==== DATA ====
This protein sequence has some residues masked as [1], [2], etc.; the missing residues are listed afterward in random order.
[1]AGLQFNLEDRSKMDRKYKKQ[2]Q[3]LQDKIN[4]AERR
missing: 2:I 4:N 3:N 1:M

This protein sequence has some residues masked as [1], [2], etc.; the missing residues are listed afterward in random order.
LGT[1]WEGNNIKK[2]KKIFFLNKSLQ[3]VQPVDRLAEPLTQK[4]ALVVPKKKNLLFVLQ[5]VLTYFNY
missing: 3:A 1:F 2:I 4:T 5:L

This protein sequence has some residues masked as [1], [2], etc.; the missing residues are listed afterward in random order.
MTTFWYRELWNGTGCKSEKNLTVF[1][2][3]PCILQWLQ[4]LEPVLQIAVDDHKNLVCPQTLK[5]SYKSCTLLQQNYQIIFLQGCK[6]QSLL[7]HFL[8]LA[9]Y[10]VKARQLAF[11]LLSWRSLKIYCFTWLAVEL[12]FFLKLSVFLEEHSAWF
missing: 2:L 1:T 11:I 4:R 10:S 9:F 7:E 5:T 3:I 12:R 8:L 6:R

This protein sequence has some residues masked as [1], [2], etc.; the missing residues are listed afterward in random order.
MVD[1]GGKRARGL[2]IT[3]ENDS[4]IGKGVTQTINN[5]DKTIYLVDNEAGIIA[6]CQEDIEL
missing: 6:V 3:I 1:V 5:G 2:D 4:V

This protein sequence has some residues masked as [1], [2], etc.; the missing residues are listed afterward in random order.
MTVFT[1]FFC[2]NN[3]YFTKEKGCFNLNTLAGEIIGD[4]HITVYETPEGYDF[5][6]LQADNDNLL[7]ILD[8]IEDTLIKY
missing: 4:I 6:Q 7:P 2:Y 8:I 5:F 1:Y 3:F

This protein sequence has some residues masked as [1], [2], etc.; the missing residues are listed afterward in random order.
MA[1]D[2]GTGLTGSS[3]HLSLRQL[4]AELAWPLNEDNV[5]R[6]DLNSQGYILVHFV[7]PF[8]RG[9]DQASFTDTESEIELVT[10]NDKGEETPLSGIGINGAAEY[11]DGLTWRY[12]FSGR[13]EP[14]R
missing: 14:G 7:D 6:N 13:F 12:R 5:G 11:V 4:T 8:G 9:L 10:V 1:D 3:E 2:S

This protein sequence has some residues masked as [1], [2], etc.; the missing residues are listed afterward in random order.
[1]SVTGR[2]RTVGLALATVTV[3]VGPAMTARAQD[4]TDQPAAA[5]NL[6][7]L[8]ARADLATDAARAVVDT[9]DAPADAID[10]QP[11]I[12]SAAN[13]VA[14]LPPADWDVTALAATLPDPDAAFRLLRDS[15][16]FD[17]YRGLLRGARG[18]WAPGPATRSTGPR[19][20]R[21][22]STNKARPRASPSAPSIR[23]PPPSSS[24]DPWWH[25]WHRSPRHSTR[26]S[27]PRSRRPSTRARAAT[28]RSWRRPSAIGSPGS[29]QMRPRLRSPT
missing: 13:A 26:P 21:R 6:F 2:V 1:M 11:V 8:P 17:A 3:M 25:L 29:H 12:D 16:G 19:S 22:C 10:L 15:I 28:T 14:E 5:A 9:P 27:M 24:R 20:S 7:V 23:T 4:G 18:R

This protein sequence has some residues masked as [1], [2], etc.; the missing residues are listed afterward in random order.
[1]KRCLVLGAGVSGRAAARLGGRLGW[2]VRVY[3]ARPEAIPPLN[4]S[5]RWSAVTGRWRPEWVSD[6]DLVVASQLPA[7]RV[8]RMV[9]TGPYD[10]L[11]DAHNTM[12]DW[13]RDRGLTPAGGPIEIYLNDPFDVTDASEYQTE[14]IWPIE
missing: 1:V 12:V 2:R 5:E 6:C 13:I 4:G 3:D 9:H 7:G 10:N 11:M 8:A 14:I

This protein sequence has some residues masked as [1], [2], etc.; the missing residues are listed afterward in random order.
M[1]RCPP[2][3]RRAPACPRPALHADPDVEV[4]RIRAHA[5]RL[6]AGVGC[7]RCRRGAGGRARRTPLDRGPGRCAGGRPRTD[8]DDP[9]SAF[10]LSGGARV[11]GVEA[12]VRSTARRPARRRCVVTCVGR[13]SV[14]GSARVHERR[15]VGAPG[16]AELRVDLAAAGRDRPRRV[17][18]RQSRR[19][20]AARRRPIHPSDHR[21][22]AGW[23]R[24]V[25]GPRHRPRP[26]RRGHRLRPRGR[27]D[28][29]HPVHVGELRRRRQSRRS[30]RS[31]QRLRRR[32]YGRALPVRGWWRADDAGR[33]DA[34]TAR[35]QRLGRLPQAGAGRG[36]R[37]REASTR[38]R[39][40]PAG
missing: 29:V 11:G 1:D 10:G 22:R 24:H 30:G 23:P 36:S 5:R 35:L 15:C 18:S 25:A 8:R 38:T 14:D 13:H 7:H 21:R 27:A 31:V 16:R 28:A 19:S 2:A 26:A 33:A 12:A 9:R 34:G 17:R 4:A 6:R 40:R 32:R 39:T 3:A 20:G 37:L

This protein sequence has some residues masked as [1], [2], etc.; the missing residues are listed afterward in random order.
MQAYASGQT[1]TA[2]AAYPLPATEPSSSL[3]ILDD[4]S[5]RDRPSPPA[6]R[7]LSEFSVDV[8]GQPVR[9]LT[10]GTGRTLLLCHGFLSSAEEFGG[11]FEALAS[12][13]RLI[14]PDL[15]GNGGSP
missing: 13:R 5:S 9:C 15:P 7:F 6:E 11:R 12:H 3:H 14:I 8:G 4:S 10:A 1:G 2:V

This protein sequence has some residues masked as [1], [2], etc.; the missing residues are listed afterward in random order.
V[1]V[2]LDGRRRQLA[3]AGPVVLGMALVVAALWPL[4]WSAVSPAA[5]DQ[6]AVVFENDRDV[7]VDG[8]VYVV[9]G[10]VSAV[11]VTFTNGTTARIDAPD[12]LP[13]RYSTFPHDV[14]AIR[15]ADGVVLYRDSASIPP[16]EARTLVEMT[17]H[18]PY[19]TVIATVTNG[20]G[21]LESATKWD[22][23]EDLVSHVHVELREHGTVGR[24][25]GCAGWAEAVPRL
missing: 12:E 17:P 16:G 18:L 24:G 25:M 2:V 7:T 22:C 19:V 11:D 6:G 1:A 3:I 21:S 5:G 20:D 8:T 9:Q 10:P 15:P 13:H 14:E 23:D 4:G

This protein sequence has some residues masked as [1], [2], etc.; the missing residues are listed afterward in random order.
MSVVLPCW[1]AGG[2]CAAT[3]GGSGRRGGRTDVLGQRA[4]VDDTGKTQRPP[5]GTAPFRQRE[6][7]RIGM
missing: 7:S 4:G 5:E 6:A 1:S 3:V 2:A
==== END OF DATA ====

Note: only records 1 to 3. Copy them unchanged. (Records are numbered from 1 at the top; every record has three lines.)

This protein sequence has some residues masked as [1], [2], etc.; the missing residues are listed afterward in random order.
[1]AGLQFNLEDRSKMDRKYKKQ[2]Q[3]LQDKIN[4]AERR
missing: 2:I 4:N 3:N 1:M

This protein sequence has some residues masked as [1], [2], etc.; the missing residues are listed afterward in random order.
LGT[1]WEGNNIKK[2]KKIFFLNKSLQ[3]VQPVDRLAEPLTQK[4]ALVVPKKKNLLFVLQ[5]VLTYFNY
missing: 3:A 1:F 2:I 4:T 5:L

This protein sequence has some residues masked as [1], [2], etc.; the missing residues are listed afterward in random order.
MTTFWYRELWNGTGCKSEKNLTVF[1][2][3]PCILQWLQ[4]LEPVLQIAVDDHKNLVCPQTLK[5]SYKSCTLLQQNYQIIFLQGCK[6]QSLL[7]HFL[8]LA[9]Y[10]VKARQLAF[11]LLSWRSLKIYCFTWLAVEL[12]FFLKLSVFLEEHSAWF
missing: 2:L 1:T 11:I 4:R 10:S 9:F 7:E 5:T 3:I 12:R 8:L 6:R